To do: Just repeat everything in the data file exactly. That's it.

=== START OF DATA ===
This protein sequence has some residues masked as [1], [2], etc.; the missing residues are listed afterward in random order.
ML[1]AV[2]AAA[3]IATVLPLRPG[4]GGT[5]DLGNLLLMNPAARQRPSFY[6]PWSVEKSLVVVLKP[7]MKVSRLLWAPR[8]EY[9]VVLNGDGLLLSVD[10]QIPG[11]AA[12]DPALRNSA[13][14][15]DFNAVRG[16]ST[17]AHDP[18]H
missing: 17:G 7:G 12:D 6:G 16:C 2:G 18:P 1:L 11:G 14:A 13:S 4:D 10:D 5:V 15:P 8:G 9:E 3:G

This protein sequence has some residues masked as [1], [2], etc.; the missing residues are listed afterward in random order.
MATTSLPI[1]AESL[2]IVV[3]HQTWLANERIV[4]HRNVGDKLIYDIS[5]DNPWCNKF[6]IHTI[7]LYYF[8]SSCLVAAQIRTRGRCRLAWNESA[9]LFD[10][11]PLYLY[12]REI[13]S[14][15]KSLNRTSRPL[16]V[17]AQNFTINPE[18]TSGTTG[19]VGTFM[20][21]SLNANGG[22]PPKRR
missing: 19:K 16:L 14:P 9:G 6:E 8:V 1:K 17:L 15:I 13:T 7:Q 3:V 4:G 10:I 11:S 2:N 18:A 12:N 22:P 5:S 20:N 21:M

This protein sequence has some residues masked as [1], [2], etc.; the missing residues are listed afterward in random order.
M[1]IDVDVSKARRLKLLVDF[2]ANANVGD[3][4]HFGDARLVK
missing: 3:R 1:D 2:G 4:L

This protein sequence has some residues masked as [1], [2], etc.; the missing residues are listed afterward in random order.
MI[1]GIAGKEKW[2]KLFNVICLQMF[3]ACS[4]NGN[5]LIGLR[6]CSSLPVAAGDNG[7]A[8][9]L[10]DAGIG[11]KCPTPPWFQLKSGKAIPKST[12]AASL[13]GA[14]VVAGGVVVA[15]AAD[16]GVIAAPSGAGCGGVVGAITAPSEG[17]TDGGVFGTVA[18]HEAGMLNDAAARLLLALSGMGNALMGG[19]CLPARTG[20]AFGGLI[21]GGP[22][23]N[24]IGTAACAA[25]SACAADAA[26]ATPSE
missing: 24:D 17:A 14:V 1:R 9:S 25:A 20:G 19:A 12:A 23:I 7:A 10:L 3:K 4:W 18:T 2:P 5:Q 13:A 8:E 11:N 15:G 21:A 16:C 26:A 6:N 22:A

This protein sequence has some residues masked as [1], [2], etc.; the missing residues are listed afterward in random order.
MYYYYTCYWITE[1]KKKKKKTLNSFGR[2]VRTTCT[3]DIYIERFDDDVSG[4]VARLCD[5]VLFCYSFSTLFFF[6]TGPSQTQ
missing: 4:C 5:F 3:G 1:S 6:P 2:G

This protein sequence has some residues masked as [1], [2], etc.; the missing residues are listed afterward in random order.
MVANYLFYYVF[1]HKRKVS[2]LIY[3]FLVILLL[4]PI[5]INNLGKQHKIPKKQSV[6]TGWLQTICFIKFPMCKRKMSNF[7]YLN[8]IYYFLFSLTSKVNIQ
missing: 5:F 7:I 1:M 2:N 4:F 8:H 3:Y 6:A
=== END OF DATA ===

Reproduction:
This protein sequence has some residues masked as [1], [2], etc.; the missing residues are listed afterward in random order.
ML[1]AV[2]AAA[3]IATVLPLRPG[4]GGT[5]DLGNLLLMNPAARQRPSFY[6]PWSVEKSLVVVLKP[7]MKVSRLLWAPR[8]EY[9]VVLNGDGLLLSVD[10]QIPG[11]AA[12]DPALRNSA[13][14][15]DFNAVRG[16]ST[17]AHDP[18]H
missing: 17:G 7:G 12:D 6:G 16:C 2:G 18:P 1:L 11:G 14:A 13:S 4:D 10:D 5:V 15:P 8:G 9:E 3:G

This protein sequence has some residues masked as [1], [2], etc.; the missing residues are listed afterward in random order.
MATTSLPI[1]AESL[2]IVV[3]HQTWLANERIV[4]HRNVGDKLIYDIS[5]DNPWCNKF[6]IHTI[7]LYYF[8]SSCLVAAQIRTRGRCRLAWNESA[9]LFD[10][11]PLYLY[12]REI[13]S[14][15]KSLNRTSRPL[16]V[17]AQNFTINPE[18]TSGTTG[19]VGTFM[20][21]SLNANGG[22]PPKRR
missing: 19:K 16:L 14:P 9:G 6:E 8:V 1:K 17:L 15:I 13:T 7:Q 3:V 4:G 10:I 11:S 2:N 18:A 12:N 22:P 5:S 20:N 21:M

This protein sequence has some residues masked as [1], [2], etc.; the missing residues are listed afterward in random order.
M[1]IDVDVSKARRLKLLVDF[2]ANANVGD[3][4]HFGDARLVK
missing: 3:R 1:D 2:G 4:L

This protein sequence has some residues masked as [1], [2], etc.; the missing residues are listed afterward in random order.
MI[1]GIAGKEKW[2]KLFNVICLQMF[3]ACS[4]NGN[5]LIGLR[6]CSSLPVAAGDNG[7]A[8][9]L[10]DAGIG[11]KCPTPPWFQLKSGKAIPKST[12]AASL[13]GA[14]VVAGGVVVA[15]AAD[16]GVIAAPSGAGCGGVVGAITAPSEG[17]TDGGVFGTVA[18]HEAGMLNDAAARLLLALSGMGNALMGG[19]CLPARTG[20]AFGGLI[21]GGP[22][23]N[24]IGTAACAA[25]SACAADAA[26]ATPSE
missing: 24:D 17:A 14:V 1:R 9:S 25:A 20:G 19:A 12:A 23:I 7:A 10:L 3:K 4:W 18:T 2:P 5:Q 13:A 8:E 11:N 15:G 21:A 16:C 26:A 6:N 22:A

This protein sequence has some residues masked as [1], [2], etc.; the missing residues are listed afterward in random order.
MYYYYTCYWITE[1]KKKKKKTLNSFGR[2]VRTTCT[3]DIYIERFDDDVSG[4]VARLCD[5]VLFCYSFSTLFFF[6]TGPSQTQ
missing: 4:C 5:F 3:G 1:S 6:P 2:G

This protein sequence has some residues masked as [1], [2], etc.; the missing residues are listed afterward in random order.
MVANYLFYYVF[1]HKRKVS[2]LIY[3]FLVILLL[4]PI[5]INNLGKQHKIPKKQSV[6]TGWLQTICFIKFPMCKRKMSNF[7]YLN[8]IYYFLFSLTSKVNIQ
missing: 5:F 7:I 1:M 2:N 4:F 8:H 3:Y 6:A